Disordered Sleep, Past and Present

walter cranes toybook sleeping beauty routledge


Disordered Sleep, Past and Present

Part of the Sleep and the Rhythms of Life Network events

Wednesday 22 November 2023, 5pm

Online and In-person event, Seminar Room, Radcliffe Humanities

No booking required for in-person attendance


Watch here:





Martin Willis (Cardiff University): Sleeping Beauties: Victorian Representations of Disordered Sleeping

What impact did the fairy tale of sleeping beauty have on the emerging science of sleep in the Victorian period? In this talk I will investigate the entanglement of the fairy tale of Sleeping Beauty with sleep medicine as well as popular media representations of unusual sleeping. As I will show, sleep disorders illuminate a series of representations of sleep that bring the physiology of the human body into intimate correlation with socio-economic power.


Melanie Fleming (Nuffield Department of Clinical Neurosciences, University of Oxford): Sleep and recovery after brain injury

How can we harness the sleeping brain for learning? In this talk I will talk about the importance of sleep for learning and memory. I will discuss the impact of brain injury, such as stroke, on sleep and ways to improve sleep processes.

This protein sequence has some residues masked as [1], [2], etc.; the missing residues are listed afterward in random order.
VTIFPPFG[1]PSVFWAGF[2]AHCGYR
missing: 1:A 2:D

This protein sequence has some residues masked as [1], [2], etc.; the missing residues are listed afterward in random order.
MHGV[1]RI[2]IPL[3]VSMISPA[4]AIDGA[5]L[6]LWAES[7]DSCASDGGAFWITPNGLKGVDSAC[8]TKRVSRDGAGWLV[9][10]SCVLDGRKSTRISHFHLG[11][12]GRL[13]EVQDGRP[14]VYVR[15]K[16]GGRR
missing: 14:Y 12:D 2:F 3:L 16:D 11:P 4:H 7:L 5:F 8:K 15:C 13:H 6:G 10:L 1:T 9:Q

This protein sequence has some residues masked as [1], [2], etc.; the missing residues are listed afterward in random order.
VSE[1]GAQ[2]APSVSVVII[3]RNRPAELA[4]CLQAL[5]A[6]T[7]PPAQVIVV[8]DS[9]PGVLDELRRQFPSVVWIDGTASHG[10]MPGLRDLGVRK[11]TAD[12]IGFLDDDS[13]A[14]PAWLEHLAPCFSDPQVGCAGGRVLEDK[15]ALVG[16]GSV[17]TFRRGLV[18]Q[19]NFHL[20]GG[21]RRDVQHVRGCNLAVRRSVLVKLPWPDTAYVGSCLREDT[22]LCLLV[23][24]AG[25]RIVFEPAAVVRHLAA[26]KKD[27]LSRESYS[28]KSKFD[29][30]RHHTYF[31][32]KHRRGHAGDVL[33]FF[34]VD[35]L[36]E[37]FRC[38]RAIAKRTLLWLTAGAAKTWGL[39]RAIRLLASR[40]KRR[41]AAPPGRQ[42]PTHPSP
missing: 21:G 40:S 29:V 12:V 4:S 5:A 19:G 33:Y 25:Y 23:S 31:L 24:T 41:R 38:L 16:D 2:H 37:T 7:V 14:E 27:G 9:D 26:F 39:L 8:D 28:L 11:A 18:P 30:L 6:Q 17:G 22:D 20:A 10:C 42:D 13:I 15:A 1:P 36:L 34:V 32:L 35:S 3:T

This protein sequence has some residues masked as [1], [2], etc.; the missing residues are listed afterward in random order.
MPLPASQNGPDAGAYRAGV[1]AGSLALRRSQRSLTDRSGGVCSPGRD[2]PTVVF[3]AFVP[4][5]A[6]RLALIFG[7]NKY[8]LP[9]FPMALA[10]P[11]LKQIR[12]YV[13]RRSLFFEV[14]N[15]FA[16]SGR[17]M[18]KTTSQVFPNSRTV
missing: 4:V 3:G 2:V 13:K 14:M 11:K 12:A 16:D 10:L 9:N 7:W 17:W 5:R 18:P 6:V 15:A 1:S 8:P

martin willis

Martin Willis is Professor of English and Head of the School of English, Communication and Philosophy at Cardiff University. He has written extensively on the relations between literature, science and medicine in works such as Vision, Science and Literature, 1870-1920 (2011), Literature and Science (2015), and Staging Science (2017). His work on sleep, conducted over the last five years, has appeared in Osiris and is due to appear in two new large collections in 2024.




melanie fleming

Melanie Fleming is a research fellow in the Nuffield Department of Clinical Neurosciences at the University of Oxford. Her work aims to investigate brain plasticity to better understand, and find ways to improve, recovery after brain injury (particularly stroke). She is particularly focused on understanding how sleep changes after brain injury, how this might affect recovery, and finding ways to improve sleep in stroke survivors.





If you are interested in the Network, please contact Professor Sally Shuttleworth (sally.shuttleworth@st-annes.ox.ac.uk)

Find out more about the Sleep and the Rhythms of Life Network here.